Malibu Seen


If you’re a theater lover, this is your last chance to catch a couple of standout productions at the Geffen. “A Picasso” is a compelling two-person play starring locals Roma Downey and Peter Michael Goetz. Downey does a top-notch job playing sexy Nazi interrogator Miss Fisher. Goetz is powerful and convincing as the famed Spanish painter.

For a totally different experience, don’t miss David Mamet’s “Speed the Plow.” Mamet skewers Tinseltown in a behind-the-scenes look at what goes in to green lighting a movie. Jon Tenny takes on the part of Bobby Gould, a studio exec who must choose between going with a sure-fire prison-break blockbuster with a big name attached or an obscure mystical novel about the end of the world. Gregg German, who you’ll remember from those “Ally McBeal” days, and Mamet fave Alicia Silverstone round out the cast.

David Arquette brought his “In Case of Emergency” pals Jonathan Silverman, Lori Loughlin and Kelly Ku to check out the opening night performance. Camryn Manheim, Sharon Lawrence and Jacqueline Bisset joined the group for a splashy after-party at Ocean Avenue Seafood, where they chowed down on tasty bay scallop ceviche, wild king salmon in a pinot cherry sauce and homemade brownies. The evening was a big hit with Geffen regular Ginny Mancini, who said she “wouldn’t have missed it for the world.”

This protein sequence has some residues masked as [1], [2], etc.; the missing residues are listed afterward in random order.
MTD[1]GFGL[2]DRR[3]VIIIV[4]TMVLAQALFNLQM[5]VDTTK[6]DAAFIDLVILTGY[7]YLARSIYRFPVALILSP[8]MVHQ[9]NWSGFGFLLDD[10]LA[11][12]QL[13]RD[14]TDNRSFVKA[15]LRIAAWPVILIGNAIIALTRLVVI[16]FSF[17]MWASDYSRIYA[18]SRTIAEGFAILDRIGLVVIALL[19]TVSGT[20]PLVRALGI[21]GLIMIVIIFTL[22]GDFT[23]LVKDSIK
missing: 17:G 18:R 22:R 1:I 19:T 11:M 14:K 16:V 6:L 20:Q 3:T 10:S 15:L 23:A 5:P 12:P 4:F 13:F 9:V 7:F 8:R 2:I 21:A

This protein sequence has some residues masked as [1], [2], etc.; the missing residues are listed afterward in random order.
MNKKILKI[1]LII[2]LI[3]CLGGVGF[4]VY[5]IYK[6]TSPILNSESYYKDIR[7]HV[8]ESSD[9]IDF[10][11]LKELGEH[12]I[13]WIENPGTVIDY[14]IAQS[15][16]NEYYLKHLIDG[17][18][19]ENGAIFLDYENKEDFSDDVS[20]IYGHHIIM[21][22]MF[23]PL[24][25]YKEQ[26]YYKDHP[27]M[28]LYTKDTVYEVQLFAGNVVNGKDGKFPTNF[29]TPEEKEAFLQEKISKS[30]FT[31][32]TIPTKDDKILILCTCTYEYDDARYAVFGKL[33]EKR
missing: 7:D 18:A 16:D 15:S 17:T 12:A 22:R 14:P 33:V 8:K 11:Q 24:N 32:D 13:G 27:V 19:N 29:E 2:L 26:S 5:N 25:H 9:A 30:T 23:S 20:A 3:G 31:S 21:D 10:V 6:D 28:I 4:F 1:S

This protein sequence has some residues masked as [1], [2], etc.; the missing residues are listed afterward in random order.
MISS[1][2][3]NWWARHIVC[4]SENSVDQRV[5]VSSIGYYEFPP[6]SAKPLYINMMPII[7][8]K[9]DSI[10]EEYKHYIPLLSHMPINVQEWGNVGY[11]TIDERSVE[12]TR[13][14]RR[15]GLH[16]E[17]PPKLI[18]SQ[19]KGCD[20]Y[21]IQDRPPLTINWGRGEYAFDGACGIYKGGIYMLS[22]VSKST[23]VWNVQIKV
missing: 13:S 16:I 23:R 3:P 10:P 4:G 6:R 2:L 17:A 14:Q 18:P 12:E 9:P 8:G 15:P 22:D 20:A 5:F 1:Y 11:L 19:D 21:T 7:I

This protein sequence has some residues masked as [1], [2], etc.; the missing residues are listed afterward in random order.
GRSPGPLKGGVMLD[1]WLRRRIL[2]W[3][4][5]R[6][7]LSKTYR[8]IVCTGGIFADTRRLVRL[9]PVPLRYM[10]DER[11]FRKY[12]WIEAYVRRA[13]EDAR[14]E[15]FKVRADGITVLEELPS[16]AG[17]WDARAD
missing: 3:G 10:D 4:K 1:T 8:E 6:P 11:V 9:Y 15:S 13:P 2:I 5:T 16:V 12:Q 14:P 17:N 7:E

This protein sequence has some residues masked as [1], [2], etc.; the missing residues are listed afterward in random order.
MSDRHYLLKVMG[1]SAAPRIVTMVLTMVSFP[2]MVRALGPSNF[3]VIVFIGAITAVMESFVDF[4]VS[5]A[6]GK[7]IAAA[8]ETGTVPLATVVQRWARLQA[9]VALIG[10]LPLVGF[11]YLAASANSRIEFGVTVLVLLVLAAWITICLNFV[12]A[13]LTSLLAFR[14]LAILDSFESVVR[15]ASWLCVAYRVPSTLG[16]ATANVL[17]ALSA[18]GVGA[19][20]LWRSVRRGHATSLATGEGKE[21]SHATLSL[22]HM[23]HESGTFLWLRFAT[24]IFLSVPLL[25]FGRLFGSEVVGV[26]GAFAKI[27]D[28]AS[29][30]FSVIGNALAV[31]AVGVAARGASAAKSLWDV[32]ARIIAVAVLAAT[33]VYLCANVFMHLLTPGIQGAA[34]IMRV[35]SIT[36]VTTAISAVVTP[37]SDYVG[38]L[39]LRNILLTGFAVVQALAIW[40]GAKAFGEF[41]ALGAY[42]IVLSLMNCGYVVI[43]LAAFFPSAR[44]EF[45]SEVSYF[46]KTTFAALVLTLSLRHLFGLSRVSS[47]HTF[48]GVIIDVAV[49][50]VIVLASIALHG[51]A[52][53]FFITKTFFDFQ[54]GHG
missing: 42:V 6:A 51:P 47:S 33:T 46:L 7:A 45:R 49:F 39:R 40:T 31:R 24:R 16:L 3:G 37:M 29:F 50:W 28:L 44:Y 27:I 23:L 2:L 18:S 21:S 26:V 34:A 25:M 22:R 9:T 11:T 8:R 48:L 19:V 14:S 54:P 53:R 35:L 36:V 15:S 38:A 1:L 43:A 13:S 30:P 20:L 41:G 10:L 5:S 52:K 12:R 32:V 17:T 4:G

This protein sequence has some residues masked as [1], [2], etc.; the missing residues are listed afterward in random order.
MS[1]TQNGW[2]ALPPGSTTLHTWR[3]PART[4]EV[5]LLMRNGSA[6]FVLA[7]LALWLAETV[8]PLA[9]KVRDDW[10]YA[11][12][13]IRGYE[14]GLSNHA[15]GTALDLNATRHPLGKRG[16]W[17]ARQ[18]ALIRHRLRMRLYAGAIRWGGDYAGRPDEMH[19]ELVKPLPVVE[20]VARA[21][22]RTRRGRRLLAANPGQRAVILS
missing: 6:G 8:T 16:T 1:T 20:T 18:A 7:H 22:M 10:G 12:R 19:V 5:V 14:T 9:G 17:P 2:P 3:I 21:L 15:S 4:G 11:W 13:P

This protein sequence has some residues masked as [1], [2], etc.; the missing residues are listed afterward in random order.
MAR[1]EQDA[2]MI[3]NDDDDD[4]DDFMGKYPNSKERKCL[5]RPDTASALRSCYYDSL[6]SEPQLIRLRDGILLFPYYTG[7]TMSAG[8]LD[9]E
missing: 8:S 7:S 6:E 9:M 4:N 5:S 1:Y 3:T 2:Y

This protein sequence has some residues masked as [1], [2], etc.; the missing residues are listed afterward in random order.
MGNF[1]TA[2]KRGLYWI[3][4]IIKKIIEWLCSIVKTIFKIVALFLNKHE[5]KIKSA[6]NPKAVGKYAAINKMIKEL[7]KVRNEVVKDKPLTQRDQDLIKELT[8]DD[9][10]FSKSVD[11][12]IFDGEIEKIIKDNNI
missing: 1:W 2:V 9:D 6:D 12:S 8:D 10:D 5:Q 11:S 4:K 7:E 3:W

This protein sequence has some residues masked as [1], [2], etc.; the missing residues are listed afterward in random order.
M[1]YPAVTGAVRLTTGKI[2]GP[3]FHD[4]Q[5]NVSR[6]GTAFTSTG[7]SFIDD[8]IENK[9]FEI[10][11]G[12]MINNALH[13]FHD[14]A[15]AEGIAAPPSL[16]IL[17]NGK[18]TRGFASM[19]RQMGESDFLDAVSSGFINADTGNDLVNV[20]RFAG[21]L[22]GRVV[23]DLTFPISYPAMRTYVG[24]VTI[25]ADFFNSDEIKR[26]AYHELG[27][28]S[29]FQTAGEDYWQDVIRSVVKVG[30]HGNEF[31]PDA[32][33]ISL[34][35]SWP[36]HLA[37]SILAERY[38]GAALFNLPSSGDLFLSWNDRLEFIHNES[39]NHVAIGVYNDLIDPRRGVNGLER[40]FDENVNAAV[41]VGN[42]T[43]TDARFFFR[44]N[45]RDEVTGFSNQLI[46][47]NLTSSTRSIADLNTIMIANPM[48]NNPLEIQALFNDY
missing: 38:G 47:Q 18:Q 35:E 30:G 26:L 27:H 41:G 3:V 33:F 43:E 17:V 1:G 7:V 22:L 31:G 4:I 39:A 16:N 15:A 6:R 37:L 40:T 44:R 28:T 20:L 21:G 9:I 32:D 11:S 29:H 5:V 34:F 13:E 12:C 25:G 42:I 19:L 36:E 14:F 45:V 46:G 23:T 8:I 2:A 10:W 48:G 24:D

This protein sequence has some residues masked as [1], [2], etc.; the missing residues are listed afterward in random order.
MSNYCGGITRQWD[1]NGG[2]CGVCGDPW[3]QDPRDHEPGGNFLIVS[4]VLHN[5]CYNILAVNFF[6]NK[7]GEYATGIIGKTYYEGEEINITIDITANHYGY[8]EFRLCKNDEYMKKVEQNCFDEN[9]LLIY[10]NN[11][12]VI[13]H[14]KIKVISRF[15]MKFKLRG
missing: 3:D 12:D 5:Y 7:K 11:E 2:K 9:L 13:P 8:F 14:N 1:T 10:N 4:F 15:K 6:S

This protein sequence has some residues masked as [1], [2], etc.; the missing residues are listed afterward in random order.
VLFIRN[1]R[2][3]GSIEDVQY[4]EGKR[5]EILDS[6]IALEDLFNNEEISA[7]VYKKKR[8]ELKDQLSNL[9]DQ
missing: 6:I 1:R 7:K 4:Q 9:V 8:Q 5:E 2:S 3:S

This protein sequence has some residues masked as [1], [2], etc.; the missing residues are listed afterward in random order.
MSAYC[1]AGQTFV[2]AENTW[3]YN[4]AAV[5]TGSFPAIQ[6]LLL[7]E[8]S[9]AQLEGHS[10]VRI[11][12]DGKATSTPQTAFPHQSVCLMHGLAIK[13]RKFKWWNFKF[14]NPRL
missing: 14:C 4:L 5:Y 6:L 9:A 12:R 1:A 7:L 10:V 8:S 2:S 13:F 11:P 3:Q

“A Picasso” and “Speed the Plow” run through March 25.



It’s a fine time for wine because one of the city’s favorite events is right around the corner. The Fourth Annual Malibu Wine Classic takes place on March 31 at the Sunset Restaurant on Westward Beach.

“It’s going to be phenomenal,” says co-founder John Selman. “We started with 30 wineries, a few critics and some wine pairings at Beau Rivage. This year we’ve got 60 wineries and 25 restaurants. To have wineries like L’Aventure, Linne Caldo and Saxum return is really exciting.” This year’s wine classic will benefit Childhelp, a national nonprofit group dedicated to assisting victims of child abuse and neglect. Selman says locals have donated all kinds of cool stuff for the silent auction including must-have creations from Chrome Hearts and private vineyard tours. “It’s a great cause,” Selman says. “We’ve got a lot of people in Malibu who want to help kids. Because there are so many families here, they’ve really given with open arms.”

The wining and dining extravaganza features great grapes from Santa Barbara, San Luis Obispo, Los Angeles and Ventura counties with many hard-to-get, boutique vintages as well as local favorites.

There will be two wine sessions to choose from. The popular afternoon tasting takes place from 1 p.m. to 4 p.m. and just like the Chili Cook Off or the Malibu Art Festival, you’re bound to run into just about everyone you know. The evening session will be a smaller, more intimate affair with three dozen wineries and a delicious spread of gourmet grub.

As the event has grown, so has awareness of regional wines.

“Five years ago, people generally thought all good wine had to come from Napa, and maybe they knew that there was a vineyard off of Kanan Road,” says classic co-founder Michael Barnes. “Now, Santa Ynez wine tours are booming, Malibu wines dot local restaurant wine lists, and some people can name a few of the 40+ vineyards in the Malibu area.”

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